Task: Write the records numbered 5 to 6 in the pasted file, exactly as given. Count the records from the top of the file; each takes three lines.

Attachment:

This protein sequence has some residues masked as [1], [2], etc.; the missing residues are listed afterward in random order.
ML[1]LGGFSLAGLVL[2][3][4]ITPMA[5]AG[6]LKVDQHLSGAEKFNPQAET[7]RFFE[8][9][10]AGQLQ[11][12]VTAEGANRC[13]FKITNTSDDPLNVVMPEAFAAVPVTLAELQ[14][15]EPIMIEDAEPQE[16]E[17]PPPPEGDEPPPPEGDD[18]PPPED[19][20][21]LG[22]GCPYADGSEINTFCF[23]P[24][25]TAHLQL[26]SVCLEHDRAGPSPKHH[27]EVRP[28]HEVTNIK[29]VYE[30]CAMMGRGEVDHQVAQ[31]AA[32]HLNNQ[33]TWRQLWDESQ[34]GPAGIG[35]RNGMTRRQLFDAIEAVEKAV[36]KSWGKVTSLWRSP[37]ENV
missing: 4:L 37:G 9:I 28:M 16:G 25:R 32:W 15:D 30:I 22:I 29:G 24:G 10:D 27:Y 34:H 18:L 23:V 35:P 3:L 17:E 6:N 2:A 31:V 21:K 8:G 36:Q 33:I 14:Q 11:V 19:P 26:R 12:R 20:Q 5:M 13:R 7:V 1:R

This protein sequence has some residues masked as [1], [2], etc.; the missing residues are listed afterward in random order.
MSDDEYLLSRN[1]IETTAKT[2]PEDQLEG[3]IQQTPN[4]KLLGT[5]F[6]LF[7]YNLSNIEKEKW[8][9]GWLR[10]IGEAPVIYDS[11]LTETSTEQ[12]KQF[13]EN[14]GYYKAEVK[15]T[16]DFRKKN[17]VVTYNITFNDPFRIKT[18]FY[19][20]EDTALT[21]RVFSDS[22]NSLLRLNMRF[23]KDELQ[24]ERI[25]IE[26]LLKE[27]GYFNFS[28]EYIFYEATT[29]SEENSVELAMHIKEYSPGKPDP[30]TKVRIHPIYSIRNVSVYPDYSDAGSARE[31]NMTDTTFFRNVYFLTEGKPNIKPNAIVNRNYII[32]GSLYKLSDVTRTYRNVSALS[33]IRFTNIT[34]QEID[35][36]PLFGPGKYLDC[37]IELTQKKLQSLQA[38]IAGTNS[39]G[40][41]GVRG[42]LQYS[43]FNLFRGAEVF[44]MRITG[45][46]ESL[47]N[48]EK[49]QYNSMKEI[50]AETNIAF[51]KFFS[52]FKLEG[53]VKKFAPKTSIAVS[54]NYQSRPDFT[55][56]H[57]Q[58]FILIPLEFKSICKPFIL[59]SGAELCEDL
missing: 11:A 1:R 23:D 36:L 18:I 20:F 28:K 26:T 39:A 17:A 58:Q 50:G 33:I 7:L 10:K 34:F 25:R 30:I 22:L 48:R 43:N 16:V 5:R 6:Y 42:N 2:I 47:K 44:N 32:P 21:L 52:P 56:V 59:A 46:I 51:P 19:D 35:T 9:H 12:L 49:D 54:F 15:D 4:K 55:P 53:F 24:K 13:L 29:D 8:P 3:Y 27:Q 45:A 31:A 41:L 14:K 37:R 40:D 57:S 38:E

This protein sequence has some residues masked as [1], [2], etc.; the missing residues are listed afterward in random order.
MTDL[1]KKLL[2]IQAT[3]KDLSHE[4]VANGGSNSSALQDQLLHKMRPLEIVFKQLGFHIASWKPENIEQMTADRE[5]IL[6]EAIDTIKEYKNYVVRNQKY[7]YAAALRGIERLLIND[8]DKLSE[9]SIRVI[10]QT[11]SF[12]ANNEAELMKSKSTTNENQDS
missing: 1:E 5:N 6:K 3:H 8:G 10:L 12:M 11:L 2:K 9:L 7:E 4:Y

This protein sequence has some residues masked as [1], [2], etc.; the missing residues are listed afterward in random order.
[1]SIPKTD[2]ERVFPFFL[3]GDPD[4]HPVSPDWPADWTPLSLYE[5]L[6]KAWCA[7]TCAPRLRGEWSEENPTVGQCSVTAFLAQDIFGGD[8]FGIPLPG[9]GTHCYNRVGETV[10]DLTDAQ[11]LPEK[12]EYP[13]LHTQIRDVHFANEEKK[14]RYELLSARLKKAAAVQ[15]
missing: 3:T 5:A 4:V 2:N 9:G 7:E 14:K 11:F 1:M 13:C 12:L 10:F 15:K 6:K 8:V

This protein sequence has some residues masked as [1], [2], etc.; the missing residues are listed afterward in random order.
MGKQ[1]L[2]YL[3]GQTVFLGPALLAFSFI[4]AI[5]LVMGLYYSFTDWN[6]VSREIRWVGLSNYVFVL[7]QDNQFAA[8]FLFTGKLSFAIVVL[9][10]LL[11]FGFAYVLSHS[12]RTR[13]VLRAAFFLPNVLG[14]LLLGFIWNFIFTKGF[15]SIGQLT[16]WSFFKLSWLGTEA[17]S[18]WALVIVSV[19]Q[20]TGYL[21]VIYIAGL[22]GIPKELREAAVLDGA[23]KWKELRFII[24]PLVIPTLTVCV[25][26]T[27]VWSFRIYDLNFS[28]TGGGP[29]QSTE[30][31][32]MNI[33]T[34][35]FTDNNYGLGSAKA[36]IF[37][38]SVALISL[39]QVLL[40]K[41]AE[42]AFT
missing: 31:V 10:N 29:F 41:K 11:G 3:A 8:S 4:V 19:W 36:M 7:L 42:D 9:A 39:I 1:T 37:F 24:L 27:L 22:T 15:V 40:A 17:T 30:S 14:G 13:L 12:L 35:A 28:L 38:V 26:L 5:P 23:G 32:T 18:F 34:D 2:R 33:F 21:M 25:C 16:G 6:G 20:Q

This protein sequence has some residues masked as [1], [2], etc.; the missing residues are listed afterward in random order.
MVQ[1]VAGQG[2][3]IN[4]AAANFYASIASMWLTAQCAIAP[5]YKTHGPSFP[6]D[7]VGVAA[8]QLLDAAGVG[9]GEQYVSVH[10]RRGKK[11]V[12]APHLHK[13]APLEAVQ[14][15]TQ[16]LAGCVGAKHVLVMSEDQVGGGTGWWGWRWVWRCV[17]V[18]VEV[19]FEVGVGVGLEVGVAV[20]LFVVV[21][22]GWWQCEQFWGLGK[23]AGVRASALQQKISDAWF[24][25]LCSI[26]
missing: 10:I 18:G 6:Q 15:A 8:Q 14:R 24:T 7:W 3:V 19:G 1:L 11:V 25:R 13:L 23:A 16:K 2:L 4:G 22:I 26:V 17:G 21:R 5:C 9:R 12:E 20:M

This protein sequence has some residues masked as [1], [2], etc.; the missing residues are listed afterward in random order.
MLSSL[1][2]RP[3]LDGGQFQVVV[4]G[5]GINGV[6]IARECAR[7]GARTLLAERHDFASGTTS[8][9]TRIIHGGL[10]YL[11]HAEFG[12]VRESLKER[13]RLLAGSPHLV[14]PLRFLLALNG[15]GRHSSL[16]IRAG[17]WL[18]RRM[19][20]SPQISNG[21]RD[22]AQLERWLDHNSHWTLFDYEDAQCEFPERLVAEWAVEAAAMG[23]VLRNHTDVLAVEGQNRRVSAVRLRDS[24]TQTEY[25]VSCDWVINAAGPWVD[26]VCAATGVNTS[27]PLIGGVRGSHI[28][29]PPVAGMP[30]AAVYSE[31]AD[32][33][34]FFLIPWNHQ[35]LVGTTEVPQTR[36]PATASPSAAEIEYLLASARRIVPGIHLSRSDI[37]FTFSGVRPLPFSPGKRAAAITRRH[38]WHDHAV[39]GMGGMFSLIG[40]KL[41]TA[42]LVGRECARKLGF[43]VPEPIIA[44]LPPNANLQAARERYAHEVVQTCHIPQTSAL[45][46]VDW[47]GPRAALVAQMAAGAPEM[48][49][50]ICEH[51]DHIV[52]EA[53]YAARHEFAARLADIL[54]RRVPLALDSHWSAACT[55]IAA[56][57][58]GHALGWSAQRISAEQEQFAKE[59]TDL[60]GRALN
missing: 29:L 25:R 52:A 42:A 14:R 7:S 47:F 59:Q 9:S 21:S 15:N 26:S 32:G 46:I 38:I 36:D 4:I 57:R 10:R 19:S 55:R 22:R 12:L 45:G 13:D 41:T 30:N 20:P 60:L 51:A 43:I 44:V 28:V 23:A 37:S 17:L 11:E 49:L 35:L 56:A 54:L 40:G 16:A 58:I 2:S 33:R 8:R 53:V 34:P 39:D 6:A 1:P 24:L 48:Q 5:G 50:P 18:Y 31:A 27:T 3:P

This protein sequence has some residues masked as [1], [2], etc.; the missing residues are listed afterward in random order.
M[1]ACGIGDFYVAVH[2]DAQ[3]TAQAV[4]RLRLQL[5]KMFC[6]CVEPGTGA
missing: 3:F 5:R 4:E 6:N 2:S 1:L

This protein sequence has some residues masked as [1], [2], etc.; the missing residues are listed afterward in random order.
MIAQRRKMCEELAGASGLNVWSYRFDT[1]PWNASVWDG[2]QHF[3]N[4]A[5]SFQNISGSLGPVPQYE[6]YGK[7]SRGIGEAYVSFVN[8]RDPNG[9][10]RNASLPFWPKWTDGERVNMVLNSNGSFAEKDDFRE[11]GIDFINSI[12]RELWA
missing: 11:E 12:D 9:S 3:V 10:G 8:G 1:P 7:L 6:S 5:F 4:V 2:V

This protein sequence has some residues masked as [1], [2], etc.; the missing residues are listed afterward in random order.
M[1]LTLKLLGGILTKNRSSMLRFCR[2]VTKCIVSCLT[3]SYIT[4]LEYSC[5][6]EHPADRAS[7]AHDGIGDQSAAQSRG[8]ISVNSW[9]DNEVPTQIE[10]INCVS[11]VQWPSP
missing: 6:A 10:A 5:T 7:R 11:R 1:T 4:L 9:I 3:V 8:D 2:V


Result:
This protein sequence has some residues masked as [1], [2], etc.; the missing residues are listed afterward in random order.
MGKQ[1]L[2]YL[3]GQTVFLGPALLAFSFI[4]AI[5]LVMGLYYSFTDWN[6]VSREIRWVGLSNYVFVL[7]QDNQFAA[8]FLFTGKLSFAIVVL[9][10]LL[11]FGFAYVLSHS[12]RTR[13]VLRAAFFLPNVLG[14]LLLGFIWNFIFTKGF[15]SIGQLT[16]WSFFKLSWLGTEA[17]S[18]WALVIVSV[19]Q[20]TGYL[21]VIYIAGL[22]GIPKELREAAVLDGA[23]KWKELRFII[24]PLVIPTLTVCV[25][26]T[27]VWSFRIYDLNFS[28]TGGGP[29]QSTE[30][31][32]MNI[33]T[34][35]FTDNNYGLGSAKA[36]IF[37][38]SVALISL[39]QVLL[40]K[41]AE[42]AFT
missing: 31:V 10:N 29:F 41:K 11:G 3:A 8:S 4:V 19:W 36:M 7:L 42:D 9:A 39:I 1:T 37:F 24:L 27:L 22:T 15:V 40:A 17:T 30:S 14:G 13:L 12:L 35:A 28:L 38:V 26:L 5:P 23:G 32:T 18:F 34:D 2:R 33:F 21:M 25:C 16:G 6:G 20:Q

This protein sequence has some residues masked as [1], [2], etc.; the missing residues are listed afterward in random order.
MVQ[1]VAGQG[2][3]IN[4]AAANFYASIASMWLTAQCAIAP[5]YKTHGPSFP[6]D[7]VGVAA[8]QLLDAAGVG[9]GEQYVSVH[10]RRGKK[11]V[12]APHLHK[13]APLEAVQ[14][15]TQ[16]LAGCVGAKHVLVMSEDQVGGGTGWWGWRWVWRCV[17]V[18]VEV[19]FEVGVGVGLEVGVAV[20]LFVVV[21][22]GWWQCEQFWGLGK[23]AGVRASALQQKISDAWF[24][25]LCSI[26]
missing: 10:I 18:G 6:Q 15:A 8:Q 14:R 24:T 7:W 3:V 19:G 1:L 11:V 25:R 13:L 23:A 16:K 2:L 4:G 22:I 26:V 17:G 21:R 5:C 9:R 12:E 20:M